Better Interviews for People with Disabilities
People with disabilities surveyed by the National Center for Disability Services said that they were frustrated by the interviewing process. Here's how HR can make interviewing more successful--for everyone.
People with severe disabilities who use “assistive technology” at work would like the opportunity to candidly respond to questions that potential employers have about their needs. A recent study conducted by the Research and Evaluation Center at the National Center for Disability Services examined the critical factors and barriers affecting this group of workers. Forty disabled people from across the country employed in a wide range of occupations were interviewed about their perspectives on job-seeking, working, and using AT in the workplace.
One of the issues raised by study participants was frustration with the job-search process, including the difficulty of getting an interview and then having a successful interview experience. Many said that they struggled with the decision to disclose information about a disability or the accommodations they would require. Although there was no consensus about when and how to address this issue, many felt it was a determining factor in the outcome of the job search and interview.
Many thought that if employers had asked specific questions, they would have had a more successful experience in the interview and at work. For the most part, they felt that potential employers were concerned about how the disability would affect their work performance. But the interviewer would never directly address this issue and, therefore, made decisions without all the facts. The applicants said that an open discussion about obvious issues would have allowed for clarification of concerns.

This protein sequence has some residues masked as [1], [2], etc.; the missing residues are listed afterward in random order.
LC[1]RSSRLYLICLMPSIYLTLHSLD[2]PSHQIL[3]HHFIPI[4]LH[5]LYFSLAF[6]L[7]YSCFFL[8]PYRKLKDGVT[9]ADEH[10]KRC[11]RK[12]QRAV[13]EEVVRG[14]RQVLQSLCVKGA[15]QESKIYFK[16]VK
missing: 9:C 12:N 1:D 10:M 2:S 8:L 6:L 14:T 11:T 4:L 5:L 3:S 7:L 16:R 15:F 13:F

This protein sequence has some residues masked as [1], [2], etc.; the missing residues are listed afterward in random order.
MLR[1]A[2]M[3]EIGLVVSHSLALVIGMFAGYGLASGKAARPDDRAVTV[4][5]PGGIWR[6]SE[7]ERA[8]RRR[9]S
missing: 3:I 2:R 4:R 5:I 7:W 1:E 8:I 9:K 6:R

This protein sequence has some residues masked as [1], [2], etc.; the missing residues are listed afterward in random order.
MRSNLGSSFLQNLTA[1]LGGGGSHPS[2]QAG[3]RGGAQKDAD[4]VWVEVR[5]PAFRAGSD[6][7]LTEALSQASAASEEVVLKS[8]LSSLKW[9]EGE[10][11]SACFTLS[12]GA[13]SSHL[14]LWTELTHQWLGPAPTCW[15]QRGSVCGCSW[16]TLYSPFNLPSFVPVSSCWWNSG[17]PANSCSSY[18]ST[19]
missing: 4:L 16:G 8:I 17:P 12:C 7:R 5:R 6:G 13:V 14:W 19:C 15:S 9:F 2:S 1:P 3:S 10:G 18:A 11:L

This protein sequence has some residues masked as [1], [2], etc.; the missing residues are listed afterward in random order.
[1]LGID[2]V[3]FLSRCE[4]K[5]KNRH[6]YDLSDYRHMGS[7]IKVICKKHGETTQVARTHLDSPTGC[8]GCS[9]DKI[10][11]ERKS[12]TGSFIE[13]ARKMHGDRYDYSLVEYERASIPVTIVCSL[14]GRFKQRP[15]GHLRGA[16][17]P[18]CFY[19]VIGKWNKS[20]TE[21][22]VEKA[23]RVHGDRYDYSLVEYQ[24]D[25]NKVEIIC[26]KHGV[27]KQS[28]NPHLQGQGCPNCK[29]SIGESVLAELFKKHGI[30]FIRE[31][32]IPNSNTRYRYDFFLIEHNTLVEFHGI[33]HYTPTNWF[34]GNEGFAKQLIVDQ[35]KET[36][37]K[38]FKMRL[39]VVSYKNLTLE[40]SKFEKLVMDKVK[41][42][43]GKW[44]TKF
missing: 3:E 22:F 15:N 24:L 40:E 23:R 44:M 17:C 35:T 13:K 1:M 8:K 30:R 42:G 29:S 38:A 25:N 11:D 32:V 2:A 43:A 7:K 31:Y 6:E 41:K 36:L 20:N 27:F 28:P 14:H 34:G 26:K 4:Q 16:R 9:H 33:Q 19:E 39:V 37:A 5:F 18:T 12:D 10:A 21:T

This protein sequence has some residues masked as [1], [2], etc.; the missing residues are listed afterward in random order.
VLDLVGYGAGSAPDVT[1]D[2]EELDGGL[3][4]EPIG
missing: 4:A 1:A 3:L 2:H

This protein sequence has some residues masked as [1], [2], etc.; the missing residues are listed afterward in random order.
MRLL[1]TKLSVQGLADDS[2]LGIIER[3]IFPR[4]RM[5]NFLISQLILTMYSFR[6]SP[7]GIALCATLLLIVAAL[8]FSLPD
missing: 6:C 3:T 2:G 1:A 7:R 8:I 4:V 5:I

Most expressed apprehension that they wouldn’t be given an opportunity to respond to an employer’s concerns about how they would do the job.
What study participants wanted to be asked
The following are examples of the kinds of questions that survey respondents would like to be asked during job interviews:
• Is there any kind of setting or special equipment that will facilitate the interview process for you?
• Is there any specific technology that you currently use or have used in previous jobs that assisted you in your work performance?
• Other than technology, what other kinds of supports did you have in previous jobs? If none, are there any that would benefit you?
• Provide an example(s) of how you use technology to carry out your job duties. (Respondents often said they would like the opportunity to describe or demonstrate how they perform specific job functions/duties.)
• Is there any technology that you don’t currently have that would be helpful in performing the duties of this position?